Well, as readers of this blog are no doubt aware, there's an increasingly generous buffet of other philosophical podcasts to try. So how does a new podcast like 'The Philosofa' compete?
The premise of the show is to take two stand-up comedians as hosts, and let them chat with philosophers and other intellectuals about a philosophical topic. This is a good idea. As I've found from running Stand-up Philosophy for the last few years, letting comedians and philosophers talk to each other can have fascinating results.
Philosophers spend years - decades, even - on a single thought; comedians are quick, sharp, and keen to learn. When it works well, a good comedian can process and summarize philosophical arguments into crystals of intelligence that make for perfect podcast material.
'The Philosofa' may be a work-in-progress (the first two episodes are now available on iTunes) but it's certainly on its way to creating that kind of chemistry. The comedian-hosts Helen Arney and Omar Hamdi are charming hosts and there's a clear rapport between them. Arney is calm and reasoned - as well as being very witty - and Hamdi brings a Tigger-like bounciness and clear enthusiasm to engage the guests.
And the guests seem to be of real quality. In the second episode, they were Nietzsche scholar Ken Gemes, Steve Keen of 'Debunking Economics' fame, and pop science author David Bodanis.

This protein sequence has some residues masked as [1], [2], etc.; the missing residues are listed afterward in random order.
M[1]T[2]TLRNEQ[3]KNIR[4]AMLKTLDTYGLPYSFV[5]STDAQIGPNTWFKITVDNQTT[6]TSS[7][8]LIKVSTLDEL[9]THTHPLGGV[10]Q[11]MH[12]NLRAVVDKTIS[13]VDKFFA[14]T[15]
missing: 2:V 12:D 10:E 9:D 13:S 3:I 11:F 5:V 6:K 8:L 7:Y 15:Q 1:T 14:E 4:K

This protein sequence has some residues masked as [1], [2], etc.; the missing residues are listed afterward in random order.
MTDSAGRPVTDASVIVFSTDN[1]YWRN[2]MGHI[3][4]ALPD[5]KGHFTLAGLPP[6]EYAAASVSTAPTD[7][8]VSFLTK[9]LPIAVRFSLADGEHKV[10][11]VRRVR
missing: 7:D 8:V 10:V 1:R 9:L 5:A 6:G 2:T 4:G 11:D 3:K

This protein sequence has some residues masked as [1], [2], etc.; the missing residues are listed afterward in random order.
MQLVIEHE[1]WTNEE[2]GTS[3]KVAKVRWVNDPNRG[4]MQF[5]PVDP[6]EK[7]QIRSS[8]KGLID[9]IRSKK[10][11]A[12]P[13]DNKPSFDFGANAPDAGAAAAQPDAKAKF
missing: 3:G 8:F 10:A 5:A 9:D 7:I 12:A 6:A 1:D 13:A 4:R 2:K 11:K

Ken Gemes in particular is an outstanding guest, developing arguments with a clarity and verve that makes him eminently listenable.
In fact, the best parts of the show were when the hosts took a step back and left the guests chat with each other. The exchanges between Keen and Gemes on the status of Economics and Medicine as a science or pseudoscience were particularly fascinating, and it's unusual to hear thinkers from such different fields being able to talk so productively.
With this in mind, it's also good that Hamdi seems now to have reined in his first-episode habit of interrupting the guests, which demonstrates the efforts that the show is making to get really good. He's still quick to push his own quips and mini-rants, but with a more disciplined style. The secret to being great in any panel show is that less is often more - and when the hosts ask questions and listen to the answers, both are really superb at directing discussion.
If I had one complaint, it would be with the running time: at about an hour per episode, it's a bit too long for the average commute, and a bit too short to go into anything in much depth. But this is a minor quibble, and it usually takes a few episodes before a podcast like this really settles into its format - so we can suspend these kinds of criticisms until it really gets going.
Overall, The Philosofa is a very promising addition to the world of philosophy podcasts, and if the quality of guests keeps up, it will be worth sticking it in your subscriptions list next to PEL.